Chini CC, Chen J (2003) Human claspin is required for replication checkpoint control. J Biol Chem 278:30057–30062 PubMedGoogle Scholar
  27. 27.
    Cortez D (2003) Caffeine inhibits checkpoint responses without inhibiting the ataxia-telangiectasia-mutated (ATM) and ATM- and Rad3-related (ATR) protein kinases. J Biol Chem 278:37139–37145 PubMedGoogle Scholar
  28. 28.
    Cortez D, Wang Y, Qin J, Elledge SJ (1999) Requirement of ATM-dependent phosphorylation of brca1 in the DNA damage response to double-strand breaks. Science 286:1162–1166 PubMedGoogle Scholar
  29. 29.
    Cortez D, Guntuku S, Qin J, Elledge SJ (2001) ATR and ATRIP: partners in checkpoint signaling. Science 294:1713–1716 PubMedGoogle Scholar
  30. 30.
    Cortez D, Glick G, Elledge SJ (2004) Minichromosome maintenance proteins are direct targets of the ATM and ATR checkpoint kinases. Proc Natl Acad Sci USA 101:10078–10083 PubMedGoogle Scholar
  31. 31.
    Costanzo V, Shechter D, Lupardus PJ, Cimprich KA, Gottesman M, Gautier J (2003) An ATR- and Cdc7-dependent DNA damage checkpoint that inhibits initiation of DNA replication. Mol Cell 11:203–213 PubMedGoogle Scholar
  32. 32.
    D'Amours D, Jackson SP (2001) The yeast Xrs2 complex functions in S phase checkpoint regulation. Genes Dev 15:2238–2249 PubMedGoogle Scholar
  33. 33.
    Davies SL, North PS, Dart A, Lakin ND, Hickson ID (2004) Phosphorylation of the Bloom's syndrome helicase and its role in recovery from S-phase arrest. Mol Cell Biol 24:1279–1291 PubMedGoogle Scholar
  34. 34.
    Delia D, Mizutani S, Panigone S, Tagliabue E, Fontanella E, Asada M, Yamada T, Taya Y, Prudente S, Saviozzi S, Frati L, Pierotti MA, Chessa L (2000) ATM protein and p53-serine 15 phosphorylation in ataxia-telangiectasia (AT) patients and at heterozygotes. Br J Cancer 82:1938–1945 PubMedGoogle Scholar
  35. 35.
    Desany BA, Alcasabas AA, Bachant JB, Elledge SJ (1998) Recovery from DNA replicational stress is the essential function of the S-phase checkpoint pathway. Genes Dev 12:2956–2970 PubMedGoogle Scholar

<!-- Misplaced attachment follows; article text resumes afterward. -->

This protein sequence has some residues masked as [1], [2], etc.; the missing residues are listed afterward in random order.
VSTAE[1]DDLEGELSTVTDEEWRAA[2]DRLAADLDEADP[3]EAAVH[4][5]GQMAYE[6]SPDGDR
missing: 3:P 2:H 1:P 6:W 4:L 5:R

36. 36.
    Downs JA, Allard S, Jobin-Robitaille O, Javaheri A, Auger A, Bouchard N, Kron SJ, Jackson SP, Cote J (2004) Binding of chromatin-modifying activities to phosphorylated histone H2A at DNA damage sites. Mol Cell 16:979–990 PubMedGoogle Scholar
  37. 37.
    Durocher D, Henckel J, Fersht AR, Jackson SP (1999) The FHA domain is a modular phosphopeptide recognition motif. Mol Cell 4:387–394 PubMedGoogle Scholar
  38. 38.
    Ellison V, Stillman B (2003) Biochemical characterization of DNA damage checkpoint complexes: clamp loader and clamp complexes with specificity for 5′ recessed DNA. PLoS Biol 1:E33 PubMedGoogle Scholar
  39. 39.
    Falck J, Mailand N, Syljuasen RG, Bartek J, Lukas J (2001) The ATM-Chk2-Cdc25A checkpoint pathway guards against radioresistant DNA synthesis. Nature 410:842–847 PubMedGoogle Scholar
  40. 40.
    Fernandez-Capetillo O, Chen HT, Celeste A, Ward I, Romanienko PJ, Morales JC, Naka K, Xia Z, Camerini-Otero RD, Motoyama N, Carpenter PB, Bonner WM, Chen J, Nussenzweig A (2002) DNA damage-induced G2-M checkpoint activation by histone H2AX and 53BP1. Nat Cell Biol 4:993–997 PubMedGoogle Scholar
  41. 41.
    Foray N, Marot D, Gabriel A, Randrianarison V, Carr AM, Perricaudet M, Ashworth A, Jeggo P (2003) A subset of ATM- and ATR-dependent phosphorylation events requires the BRCA1 protein. Embo J 22:2860–2871 PubMedGoogle Scholar
  42. 42.
    Ghaemmaghami S, Huh WK, Bower K, Howson RW, Belle A, Dephoure N, O'Shea EK, Weissman JS (2003) Global analysis of protein expression in yeast. Nature 425:737–741 PubMedGoogle Scholar